Sen. Tom Carper on June 13 reiterated his call for Congress to pass legislation that would address per- and polyfluoroalkyl substances contamination after being informed by the Department of Defense that the U.S. Air Force has needed to divert more than $66 million from several projects across the country to instead go toward investigation and mitigation efforts related to perfluorooctane sulfonate and perfluorooctanoic acid contamination.

The Air Force has diverted $66,604,206 away from 26 projects — including more than $37 million diverted from a landfill cap repair and soil investigation and remediation project in Alaska, $8.6 million from a radiological cleanup in Texas and almost $1.5 million from a munitions response investigation and soil removal project that included asbestos abatement in Illinois, according to the DOD.

The letter from DOD released by Carper comes in response to the letter sent to DOD, led by Senate Armed Services Committee Ranking Member Sen. Jack Reed, D-Rhode Island, along with Carper, Homeland Security and Governmental Affairs Ranking Member Sen. Gary Peters, D-Michigan; and Health, Education, Labor and Pensions Committee Ranking Member Sen. Patty Murray, D-Washington. The letter requested a list of all diversions, or planned diversions, of funds intended for a site cleanup of non-PFAS contamination to PFAS clean-up efforts.

“Congress needs to ensure that the Department of Defense has the resources needed to fully address its millions of dollars — perhaps billions of dollars — in liabilities related to the DOD-related PFAS contamination in our communities. Otherwise, the DOD will just keep robbing Peter to pay Paul by putting important projects on standby and stretching budgets to clean up PFAS contamination,” said Carper. “We also need to understand that this problem is not just a money matter.”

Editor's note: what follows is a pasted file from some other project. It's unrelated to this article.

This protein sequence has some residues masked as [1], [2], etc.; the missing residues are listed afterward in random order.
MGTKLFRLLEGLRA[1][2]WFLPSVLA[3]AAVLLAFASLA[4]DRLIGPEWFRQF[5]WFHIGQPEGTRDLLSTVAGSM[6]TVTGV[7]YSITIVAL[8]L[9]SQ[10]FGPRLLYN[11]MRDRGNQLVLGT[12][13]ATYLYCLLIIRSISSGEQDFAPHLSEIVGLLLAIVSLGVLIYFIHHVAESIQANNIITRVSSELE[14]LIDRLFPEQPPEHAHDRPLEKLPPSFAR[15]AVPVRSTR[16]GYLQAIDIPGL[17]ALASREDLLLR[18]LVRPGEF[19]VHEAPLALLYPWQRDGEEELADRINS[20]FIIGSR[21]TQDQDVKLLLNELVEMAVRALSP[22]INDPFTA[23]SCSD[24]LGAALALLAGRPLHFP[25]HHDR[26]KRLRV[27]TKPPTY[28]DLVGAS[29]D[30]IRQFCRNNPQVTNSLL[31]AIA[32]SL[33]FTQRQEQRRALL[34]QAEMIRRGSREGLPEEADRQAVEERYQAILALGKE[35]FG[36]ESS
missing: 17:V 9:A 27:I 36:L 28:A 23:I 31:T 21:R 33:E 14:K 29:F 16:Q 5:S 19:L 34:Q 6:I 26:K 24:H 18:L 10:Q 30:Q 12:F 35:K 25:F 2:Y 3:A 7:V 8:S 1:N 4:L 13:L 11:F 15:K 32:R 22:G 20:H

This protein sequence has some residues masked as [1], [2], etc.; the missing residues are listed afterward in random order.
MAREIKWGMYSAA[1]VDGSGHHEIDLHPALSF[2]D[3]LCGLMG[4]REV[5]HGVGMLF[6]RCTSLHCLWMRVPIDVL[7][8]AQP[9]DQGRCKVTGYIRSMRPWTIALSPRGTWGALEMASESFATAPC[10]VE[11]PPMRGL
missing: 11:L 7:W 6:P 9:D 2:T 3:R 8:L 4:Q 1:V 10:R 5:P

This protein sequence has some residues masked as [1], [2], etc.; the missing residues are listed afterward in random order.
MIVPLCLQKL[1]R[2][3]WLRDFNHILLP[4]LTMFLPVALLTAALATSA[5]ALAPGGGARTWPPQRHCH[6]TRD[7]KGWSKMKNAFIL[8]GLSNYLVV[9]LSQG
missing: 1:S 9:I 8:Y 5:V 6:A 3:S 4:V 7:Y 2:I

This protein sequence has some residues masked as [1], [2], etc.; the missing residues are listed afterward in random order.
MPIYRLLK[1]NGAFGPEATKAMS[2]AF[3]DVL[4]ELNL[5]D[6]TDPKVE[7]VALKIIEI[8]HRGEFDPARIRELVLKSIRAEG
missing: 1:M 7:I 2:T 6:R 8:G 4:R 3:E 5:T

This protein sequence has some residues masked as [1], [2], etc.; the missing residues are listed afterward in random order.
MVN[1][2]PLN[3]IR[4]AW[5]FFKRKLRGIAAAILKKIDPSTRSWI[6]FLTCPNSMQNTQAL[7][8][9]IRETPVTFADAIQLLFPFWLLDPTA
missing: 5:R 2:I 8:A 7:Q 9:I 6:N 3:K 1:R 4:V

“There are a number of ways that Congress must begin tackling this multifaceted problem,” said Carper. “For starters, Congress should declare PFAS as hazardous substances under the Superfund law. That would greatly reduce the slow bureaucracy that so often prolongs the process for cleaning up contaminated sites, which just creates more anxiety for communities concerned about known or potential contamination.”

In March, Carper, Reed, Peters and Murray sent four letters to the EPA, DOD, Office of Management and Budget and the Department of Health and Human Services requesting all documents and communications between the agencies related to the interagency review of EPA’s February “PFAS Action Plan” and EPA’s groundwater cleanup guidelines for PFAS.

The letter from the DOD is available at